a customer area displaying said plurality of sites, at least one of said plurality of sites operable to be dragged from said customer area to said display area, wherein dropping of said at least one site on a graphical representation of said at least one VPN component causes said at least one site to be displayed in said display area and to become a member of said VPN component;
means for graphically defining at least one QoS rule for packet flows within the VPN between at least one pair of sites of said plurality of sites of said VPN based at least in part on a membership of said pair of sites; and
means for automatically generating provisioning information for the at least one QoS rule for a network element.
12. The system of claim 11, wherein said means for graphically defining at least one QoS rule comprises means for graphically specifying at least one policing rule between at least said pair of sites.
13. The system of claim 11, wherein said means for graphically defining at least one QoS rule comprises means for graphically specifying at least one differentiated services (DiffServ) rule between at least said pair of sites.
14. The system of claim 13, further comprising means for dragging and dropping a preconfigured DiffServ template on a graphical link between said pair of sites to update said at least one DiffServ rule.
15. The system of claim 13, said graphical user interface further comprising a dialog box for updating said Diffserv rule in response to selection of a graphical link between said pair of sites.
16. A method for provisioning Quality of Service (QoS) of a plurality of sites of a Virtual Private Network (VPN), comprising:
graphically displaying at least one VPN component of said VPN, the VPN component defining a VPN topography specifying either a mesh configuration or a hub-spoke configuration and having associated with it at least one route target attribute;
enabling dragging of a representation of at least one site of said plurality of sites towards said at least one VPN component;
enabling dropping of said representation of said at least one site on said representation of said at least one VPN component thereby causing said site to become a member of said VPN component;
enabling graphically defining of at least one QoS rule for at least one pair of sites of said plurality of sites of said VPN based at least in part on a membership of said pair of sites; and
automatically generating a provisioning information for the QoS rule for a network element.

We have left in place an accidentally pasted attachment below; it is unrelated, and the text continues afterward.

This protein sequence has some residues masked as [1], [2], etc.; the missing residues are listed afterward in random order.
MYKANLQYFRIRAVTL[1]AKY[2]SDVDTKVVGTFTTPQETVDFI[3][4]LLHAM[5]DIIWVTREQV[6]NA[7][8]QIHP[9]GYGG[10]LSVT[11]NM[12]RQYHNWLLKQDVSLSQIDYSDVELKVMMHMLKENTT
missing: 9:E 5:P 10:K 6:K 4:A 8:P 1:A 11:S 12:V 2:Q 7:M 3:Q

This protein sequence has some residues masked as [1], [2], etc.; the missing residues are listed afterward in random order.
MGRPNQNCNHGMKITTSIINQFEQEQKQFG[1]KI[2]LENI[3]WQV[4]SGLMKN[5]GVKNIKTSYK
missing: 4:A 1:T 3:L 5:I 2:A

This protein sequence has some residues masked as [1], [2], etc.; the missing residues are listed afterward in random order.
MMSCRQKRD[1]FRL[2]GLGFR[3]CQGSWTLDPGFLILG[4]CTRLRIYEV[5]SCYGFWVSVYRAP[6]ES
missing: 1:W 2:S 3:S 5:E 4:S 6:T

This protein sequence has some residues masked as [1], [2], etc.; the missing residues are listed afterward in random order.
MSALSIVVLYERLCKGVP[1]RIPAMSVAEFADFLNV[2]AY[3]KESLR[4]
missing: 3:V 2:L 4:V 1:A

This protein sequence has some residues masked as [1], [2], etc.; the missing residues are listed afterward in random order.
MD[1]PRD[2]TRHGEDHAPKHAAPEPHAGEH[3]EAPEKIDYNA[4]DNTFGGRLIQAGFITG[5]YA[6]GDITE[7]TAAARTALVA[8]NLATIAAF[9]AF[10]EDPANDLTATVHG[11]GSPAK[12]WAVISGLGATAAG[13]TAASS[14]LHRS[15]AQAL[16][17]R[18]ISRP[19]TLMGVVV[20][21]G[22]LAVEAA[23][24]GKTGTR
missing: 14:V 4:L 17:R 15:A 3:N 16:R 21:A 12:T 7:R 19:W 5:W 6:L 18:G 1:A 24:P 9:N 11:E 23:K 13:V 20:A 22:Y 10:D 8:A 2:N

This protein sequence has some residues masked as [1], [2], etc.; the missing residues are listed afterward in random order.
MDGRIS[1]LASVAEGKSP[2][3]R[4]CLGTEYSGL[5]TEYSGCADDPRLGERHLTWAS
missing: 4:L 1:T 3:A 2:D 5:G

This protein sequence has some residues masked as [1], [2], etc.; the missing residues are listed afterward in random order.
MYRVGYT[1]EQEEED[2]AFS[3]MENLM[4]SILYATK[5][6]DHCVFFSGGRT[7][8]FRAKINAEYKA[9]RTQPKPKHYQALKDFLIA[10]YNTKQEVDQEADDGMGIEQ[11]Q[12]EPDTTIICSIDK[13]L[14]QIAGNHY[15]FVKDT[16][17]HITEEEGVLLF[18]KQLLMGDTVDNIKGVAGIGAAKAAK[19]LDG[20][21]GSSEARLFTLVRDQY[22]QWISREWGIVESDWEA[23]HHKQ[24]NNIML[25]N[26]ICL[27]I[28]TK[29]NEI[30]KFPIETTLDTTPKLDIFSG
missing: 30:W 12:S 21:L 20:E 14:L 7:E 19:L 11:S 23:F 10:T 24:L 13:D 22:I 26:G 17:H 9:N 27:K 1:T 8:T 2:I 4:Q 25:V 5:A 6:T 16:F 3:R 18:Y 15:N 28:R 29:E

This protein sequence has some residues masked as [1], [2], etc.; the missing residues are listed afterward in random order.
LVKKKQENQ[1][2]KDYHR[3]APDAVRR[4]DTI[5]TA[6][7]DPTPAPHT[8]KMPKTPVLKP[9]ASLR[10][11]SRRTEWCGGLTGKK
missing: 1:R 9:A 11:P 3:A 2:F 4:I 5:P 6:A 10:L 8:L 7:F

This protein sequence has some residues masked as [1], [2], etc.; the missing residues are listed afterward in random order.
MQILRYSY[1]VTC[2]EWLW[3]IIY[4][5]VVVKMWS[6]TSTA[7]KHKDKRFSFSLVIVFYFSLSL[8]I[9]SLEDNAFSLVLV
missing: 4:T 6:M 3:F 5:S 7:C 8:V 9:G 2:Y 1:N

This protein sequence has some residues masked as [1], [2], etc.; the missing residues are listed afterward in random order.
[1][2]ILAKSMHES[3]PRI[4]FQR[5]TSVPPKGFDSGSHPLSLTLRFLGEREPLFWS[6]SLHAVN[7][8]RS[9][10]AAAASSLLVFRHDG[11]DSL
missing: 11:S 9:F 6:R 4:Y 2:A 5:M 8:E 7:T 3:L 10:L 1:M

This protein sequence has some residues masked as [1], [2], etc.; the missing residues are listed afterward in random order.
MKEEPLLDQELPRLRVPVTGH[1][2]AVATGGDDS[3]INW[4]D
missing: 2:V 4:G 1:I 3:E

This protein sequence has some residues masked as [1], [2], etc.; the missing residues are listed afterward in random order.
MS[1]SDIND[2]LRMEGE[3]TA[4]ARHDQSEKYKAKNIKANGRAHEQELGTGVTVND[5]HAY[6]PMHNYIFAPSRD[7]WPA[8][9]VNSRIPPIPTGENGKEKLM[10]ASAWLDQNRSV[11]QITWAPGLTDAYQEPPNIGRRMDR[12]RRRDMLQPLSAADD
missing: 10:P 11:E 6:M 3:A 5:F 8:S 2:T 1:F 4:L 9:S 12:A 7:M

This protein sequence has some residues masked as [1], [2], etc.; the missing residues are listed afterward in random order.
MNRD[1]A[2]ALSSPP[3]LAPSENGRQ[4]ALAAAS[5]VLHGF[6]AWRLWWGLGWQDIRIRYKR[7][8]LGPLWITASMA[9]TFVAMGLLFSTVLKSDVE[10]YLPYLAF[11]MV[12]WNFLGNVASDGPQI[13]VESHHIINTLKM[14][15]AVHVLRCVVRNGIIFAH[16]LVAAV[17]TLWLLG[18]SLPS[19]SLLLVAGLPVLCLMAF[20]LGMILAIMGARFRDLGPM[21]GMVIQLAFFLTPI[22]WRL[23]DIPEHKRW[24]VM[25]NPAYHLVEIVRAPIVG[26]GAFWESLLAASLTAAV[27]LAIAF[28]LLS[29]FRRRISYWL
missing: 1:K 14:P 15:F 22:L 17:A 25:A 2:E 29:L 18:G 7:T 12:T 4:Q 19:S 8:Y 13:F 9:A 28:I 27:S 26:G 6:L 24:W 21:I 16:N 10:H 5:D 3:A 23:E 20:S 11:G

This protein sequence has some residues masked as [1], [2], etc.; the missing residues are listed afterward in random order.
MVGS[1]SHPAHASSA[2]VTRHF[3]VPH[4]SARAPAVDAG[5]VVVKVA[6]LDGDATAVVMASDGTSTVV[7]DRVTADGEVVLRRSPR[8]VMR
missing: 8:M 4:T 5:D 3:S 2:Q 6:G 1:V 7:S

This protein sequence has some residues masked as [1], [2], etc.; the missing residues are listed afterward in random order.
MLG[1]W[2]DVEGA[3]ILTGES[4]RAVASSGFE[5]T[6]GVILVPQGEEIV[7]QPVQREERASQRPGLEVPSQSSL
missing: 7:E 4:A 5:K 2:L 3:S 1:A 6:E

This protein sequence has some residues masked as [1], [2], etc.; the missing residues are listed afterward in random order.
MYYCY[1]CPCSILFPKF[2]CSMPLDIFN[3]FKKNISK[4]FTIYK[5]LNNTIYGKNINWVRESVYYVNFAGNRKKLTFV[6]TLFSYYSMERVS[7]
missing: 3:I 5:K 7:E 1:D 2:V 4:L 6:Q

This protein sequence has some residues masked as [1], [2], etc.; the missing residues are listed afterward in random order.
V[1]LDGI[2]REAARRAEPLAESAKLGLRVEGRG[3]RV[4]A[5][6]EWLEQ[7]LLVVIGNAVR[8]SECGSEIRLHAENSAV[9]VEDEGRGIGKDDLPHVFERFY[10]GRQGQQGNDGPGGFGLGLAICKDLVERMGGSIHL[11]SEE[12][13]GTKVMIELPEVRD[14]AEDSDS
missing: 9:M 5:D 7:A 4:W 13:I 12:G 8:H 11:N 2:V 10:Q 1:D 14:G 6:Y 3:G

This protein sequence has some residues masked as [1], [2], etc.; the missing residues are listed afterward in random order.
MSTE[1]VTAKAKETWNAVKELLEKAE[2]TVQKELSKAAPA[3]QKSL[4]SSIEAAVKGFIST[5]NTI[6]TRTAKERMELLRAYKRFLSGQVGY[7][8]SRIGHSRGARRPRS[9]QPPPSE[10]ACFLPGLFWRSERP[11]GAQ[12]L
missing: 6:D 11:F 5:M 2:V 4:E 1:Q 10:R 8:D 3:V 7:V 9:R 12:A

17. The method of claim 16, wherein enabling graphically defining of at least one QoS rule comprises:
enabling graphically specifying at least one policing rule between at least said pair of sites; and
enabling graphically specifying at least one differentiated services (DiffServ) rule between at least said pair of sites.
18. In a network comprised of a plurality of network elements, a computer readable medium, excluding transitory signals, storing instructions for performing a method for provisioning Quality of Service (QoS) between a plurality of sites comprising a Virtual Private Network (VPN) interconnected by certain ones of a plurality of network elements in a network, the method comprising:
enabling graphically defining topographical relationships between said plurality of sites of said VPN by instantiating on a computer one or more objects representing VPN components, each VPN component having associated with it at least one route target attribute, and each VPN component specifying either a mesh configuration or a hub-spoke configuration for said VPN sites, and permitted communication between the sites, the topographical relationships defining rules governing communication between the plurality of sites by constraining distribution of routes for the VPN to certain ones of the plurality of network elements; and
enabling graphically defining on the computer of at least one QoS rule for only packet flows within defined topographical relationships between said plurality of sites of said VPN; and
automatically generating provisioning information for the QoS rules for at least one of the network elements.
19. The computer readable medium, excluding transitory signals, of claim 18, wherein enabling graphically defining of at least one QoS rule comprises enabling graphically specifying at least one policing rule.
20. The computer readable medium of claim 19, wherein enabling graphically specifying at least one policing rule comprises graphically specifying at least one parameter selected from the group consisting of an ICR (Ingress Commit Rate), an IPR (Ingress Peak Rate), an ECR (Egress Commit Rate), an EPR (Egress Peak Rate), an ICTBS (Ingress Commit Token Bucket Size), an IPTBS (Ingress Peak Token Bucket Size), an ECTBS (Egress Commit Token Bucket Size) and an EPTBS (Egress Peak Token Bucket Size).
21. The computer readable medium, excluding transitory signals, of claim 18, wherein enabling graphically defining of at least one QoS rule comprises enabling graphically specifying at least one differentiated services (DiffServ) rule.